It’s a study of history and how large historical events (wars, diplomatic machinations, etc.), check and crush the arc and aspirations of individual lives. Though perhaps in a more indirect, less vivid manner, the Gulf and Iraq wars, the schemes of Enron, Wall Street, and mortgage lenders, the vote of a Supreme Court Justice or two in Bush v. Gore, have all affected our day-to-day lives. In these several instances, we have lost sons and fathers, our retirement funds (or homes or jobs), and have had to put up with a different chief executive than the one a majority of us had voted for. The relationship between vast historical events and our “little lives” is not as distant or hypothetical as we may sometimes believe.

It’s a philosophical meditation on cause and effect, chance and fate, and the souls of animals and how we choose to love or abuse them.

It’s an exercise in form. Far from offering a straightforward, beginning-to-end, linear tale, Kundera’s narrator mixes up the chronology, retelling the same events multiple times, sometimes from different perspectives.

For example, Tereza follows Tomas to Prague on pages 9 and 53; she leaves him in Zurich to return to Prague on pages 28 and 75-76; and Tomas follows her back to Prague on pages 33-34 and 76-77. They drive to the spa town where all the names have been changed to Russian on pages 165-169 (from Tereza’s point of view) and again on page 226 (as Tomas experienced it). The incident when Tereza rescues a half-buried crow and brings it home is related from her point of view on pages 158-160, and then Tomas recalls it on page 210.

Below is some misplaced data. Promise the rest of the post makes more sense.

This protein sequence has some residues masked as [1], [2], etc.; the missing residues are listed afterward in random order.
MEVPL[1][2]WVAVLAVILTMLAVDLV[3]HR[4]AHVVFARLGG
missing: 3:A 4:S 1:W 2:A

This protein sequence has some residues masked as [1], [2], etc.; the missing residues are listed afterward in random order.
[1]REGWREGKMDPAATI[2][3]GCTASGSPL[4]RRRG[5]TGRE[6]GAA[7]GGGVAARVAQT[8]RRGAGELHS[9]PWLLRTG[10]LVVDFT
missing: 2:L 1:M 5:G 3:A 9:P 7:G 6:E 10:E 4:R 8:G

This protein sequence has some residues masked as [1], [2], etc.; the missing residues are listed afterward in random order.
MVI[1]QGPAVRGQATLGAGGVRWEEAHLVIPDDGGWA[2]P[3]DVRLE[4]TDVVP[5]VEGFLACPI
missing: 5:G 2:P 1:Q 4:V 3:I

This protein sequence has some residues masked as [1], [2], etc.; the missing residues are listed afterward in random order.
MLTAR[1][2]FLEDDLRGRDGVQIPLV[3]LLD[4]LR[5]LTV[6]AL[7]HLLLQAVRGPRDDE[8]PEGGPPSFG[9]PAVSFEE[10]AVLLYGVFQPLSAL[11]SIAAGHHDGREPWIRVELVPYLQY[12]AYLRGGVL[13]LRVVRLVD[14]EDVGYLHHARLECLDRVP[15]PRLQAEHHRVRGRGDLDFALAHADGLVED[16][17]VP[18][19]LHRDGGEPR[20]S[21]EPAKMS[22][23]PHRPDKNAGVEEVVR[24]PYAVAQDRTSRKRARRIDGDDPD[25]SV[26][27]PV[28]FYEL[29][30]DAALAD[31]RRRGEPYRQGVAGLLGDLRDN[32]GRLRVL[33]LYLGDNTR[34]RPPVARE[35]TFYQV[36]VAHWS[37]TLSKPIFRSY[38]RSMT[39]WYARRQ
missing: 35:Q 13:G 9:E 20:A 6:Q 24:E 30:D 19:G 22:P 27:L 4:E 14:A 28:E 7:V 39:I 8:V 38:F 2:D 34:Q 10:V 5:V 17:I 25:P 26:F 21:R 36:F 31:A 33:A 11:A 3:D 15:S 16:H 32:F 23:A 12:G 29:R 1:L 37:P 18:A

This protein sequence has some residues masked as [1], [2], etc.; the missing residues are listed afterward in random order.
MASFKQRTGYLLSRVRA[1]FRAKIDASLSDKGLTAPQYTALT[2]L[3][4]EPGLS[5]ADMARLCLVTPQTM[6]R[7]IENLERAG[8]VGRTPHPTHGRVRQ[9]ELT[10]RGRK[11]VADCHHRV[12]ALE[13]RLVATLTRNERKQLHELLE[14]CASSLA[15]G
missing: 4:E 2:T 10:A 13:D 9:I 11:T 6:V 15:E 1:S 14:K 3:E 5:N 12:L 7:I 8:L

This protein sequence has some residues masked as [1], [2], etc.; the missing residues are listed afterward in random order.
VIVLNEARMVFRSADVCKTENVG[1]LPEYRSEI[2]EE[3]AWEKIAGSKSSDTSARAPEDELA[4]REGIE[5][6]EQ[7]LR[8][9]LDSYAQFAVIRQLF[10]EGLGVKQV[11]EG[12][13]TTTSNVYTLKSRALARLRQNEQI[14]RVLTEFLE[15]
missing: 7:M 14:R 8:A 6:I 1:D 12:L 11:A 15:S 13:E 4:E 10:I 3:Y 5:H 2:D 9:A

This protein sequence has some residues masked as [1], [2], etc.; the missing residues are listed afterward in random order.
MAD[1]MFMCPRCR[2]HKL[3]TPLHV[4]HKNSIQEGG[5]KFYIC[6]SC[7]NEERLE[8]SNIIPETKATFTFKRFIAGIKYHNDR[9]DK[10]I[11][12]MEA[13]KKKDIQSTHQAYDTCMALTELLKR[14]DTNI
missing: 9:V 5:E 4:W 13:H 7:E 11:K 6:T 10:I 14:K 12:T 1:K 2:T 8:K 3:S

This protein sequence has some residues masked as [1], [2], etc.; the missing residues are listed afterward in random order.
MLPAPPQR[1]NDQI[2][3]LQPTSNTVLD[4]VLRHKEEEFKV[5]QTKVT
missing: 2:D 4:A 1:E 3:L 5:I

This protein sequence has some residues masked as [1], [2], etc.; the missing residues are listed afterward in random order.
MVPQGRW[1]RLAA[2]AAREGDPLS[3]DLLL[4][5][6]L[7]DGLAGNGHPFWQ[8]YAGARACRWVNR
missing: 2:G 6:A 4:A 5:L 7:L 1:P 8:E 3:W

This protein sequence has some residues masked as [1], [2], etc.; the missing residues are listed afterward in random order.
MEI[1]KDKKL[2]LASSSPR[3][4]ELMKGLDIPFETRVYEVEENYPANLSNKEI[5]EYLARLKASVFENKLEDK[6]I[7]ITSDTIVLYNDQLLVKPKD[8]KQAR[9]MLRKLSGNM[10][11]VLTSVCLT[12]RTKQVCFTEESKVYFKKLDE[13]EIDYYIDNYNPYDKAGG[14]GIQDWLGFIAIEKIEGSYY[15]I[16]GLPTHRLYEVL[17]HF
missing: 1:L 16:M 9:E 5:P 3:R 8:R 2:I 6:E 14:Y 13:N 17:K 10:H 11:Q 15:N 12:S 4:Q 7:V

There are dozens of other examples, large and small, but one of the most startling leaps in time occurs in the middle of the book, when Sabina is living in Paris and receives second-hand news (via a letter from Tomas’s son Simon) that Tomas and Tereza have been killed in a vehicle accident. We will read the rest of the novel -- most of which takes place in time before the event of their deaths -- with that knowledge more or less in the back of our heads.